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Java using pass-by-value  RSS feed

 
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Hi guys,

I just learned that java is a pass-by-value language. I understand the concept but I do not understand the 'inconsistency'. Let me explain with an example:



First things first the program prints out: 1 abc 2.

I understand that the method number only touches its method parameter (x) and therefore does not increment the instance variable originalNumber. However, the arraylist method parameter(x) adds another String ("Paul") which is also passed to arraylist. Following the example of the int, I would expect it NOT to update because it only touches its method parameter and not the actual arraylist. The fact that the String letters is not update is understandable since a String is immutable.

Questions:
1) originalNumber = number(originalNumber) fixes the problem as well as originalLetters = letters(originalLetters). Does this mean this is just the way to do it for primitives?
2) Why doesn't the arraylist follow the same rules as the int?

Cheers.
 
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Bart Boersma wrote:
2) Why doesn't the arraylist follow the same rules as the int?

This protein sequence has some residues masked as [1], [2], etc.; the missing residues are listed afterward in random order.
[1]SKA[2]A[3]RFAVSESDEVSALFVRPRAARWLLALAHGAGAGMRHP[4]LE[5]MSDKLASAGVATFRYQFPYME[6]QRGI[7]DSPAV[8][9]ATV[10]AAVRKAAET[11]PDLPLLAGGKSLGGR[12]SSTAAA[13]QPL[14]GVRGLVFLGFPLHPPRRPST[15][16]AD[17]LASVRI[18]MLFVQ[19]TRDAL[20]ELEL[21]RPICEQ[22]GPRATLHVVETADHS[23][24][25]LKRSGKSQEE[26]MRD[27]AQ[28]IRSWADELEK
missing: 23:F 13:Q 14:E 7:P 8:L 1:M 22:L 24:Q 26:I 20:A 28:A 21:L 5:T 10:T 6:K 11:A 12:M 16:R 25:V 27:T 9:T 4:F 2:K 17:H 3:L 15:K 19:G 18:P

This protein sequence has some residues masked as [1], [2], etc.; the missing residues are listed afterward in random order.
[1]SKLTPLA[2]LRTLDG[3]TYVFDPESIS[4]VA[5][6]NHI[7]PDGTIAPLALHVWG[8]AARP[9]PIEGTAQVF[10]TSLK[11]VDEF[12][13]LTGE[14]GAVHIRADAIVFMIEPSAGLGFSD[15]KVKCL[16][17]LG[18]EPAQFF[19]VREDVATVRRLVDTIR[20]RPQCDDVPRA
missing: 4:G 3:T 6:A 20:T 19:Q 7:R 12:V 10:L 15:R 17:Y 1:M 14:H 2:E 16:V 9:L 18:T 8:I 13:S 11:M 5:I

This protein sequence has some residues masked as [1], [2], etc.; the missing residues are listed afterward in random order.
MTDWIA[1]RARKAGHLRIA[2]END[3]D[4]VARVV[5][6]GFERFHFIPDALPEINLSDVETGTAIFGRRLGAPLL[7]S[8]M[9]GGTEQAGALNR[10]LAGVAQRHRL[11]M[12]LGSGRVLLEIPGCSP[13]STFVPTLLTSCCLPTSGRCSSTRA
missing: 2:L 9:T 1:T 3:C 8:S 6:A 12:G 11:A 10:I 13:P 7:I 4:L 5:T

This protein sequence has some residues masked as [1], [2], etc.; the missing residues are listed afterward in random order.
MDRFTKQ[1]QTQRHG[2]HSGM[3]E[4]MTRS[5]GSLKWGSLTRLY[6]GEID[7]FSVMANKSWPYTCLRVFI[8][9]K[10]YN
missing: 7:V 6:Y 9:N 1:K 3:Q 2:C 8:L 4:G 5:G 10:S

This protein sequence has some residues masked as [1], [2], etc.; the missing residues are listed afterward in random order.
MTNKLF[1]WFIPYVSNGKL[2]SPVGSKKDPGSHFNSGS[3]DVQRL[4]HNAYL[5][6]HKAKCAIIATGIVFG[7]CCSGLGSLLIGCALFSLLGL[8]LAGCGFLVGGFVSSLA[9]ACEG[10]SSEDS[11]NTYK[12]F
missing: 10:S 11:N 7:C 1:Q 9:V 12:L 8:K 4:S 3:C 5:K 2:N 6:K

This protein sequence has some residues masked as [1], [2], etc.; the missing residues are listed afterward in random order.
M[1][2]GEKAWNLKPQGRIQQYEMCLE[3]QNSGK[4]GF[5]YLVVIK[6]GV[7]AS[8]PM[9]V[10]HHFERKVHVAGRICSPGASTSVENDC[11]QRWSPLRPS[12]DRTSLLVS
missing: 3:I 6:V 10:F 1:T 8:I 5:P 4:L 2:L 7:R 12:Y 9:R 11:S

It is following the same rules. The arraylist reference did not change.

See these links for more details...

https://coderanch.com/wiki/660293/Call-Reference-Call
http://javaranch.com/campfire/StoryPassBy.jsp

Henry
 
Bart Boersma
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This is clearing the sky!

So from what I understand, passing the arraylist into the method creates a new reference to the object (so now there are 2 references to the object: the original reference and the method parameter reference). Therefore updating the method parameter reference will affect the object.
 
Marshal
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Bart Boersma wrote:. . . Therefore updating the method parameter reference will affect the object.
No. You might have understood the concept, but that terminology is all wrong.
You have an original location with a reference to the object.
You pass the (reference to the) object to the method and the method has a second reference to it.
Changing the second reference cannot alter the first reference nor the object.
Adding an element to the List changes the state of the object. If you have a reference to a mutable object you can change its state. You haven't changed it to a different object, but you have told it to change something inside itself.
Remember you have two references to the object (during the lifetime of the method called), as you said. Both those references can be used to change the state of the object, rather like having two remote controls to the same television (as shown in the campfire story). You can however change the reference or the state of the object, but not both at the same time. You cannot swap the remote controls and push their buttons at the same time. One or the other but not both.

Changing the state is like changing channel or volume on a television. Changing the reference is like buying a new television.
 
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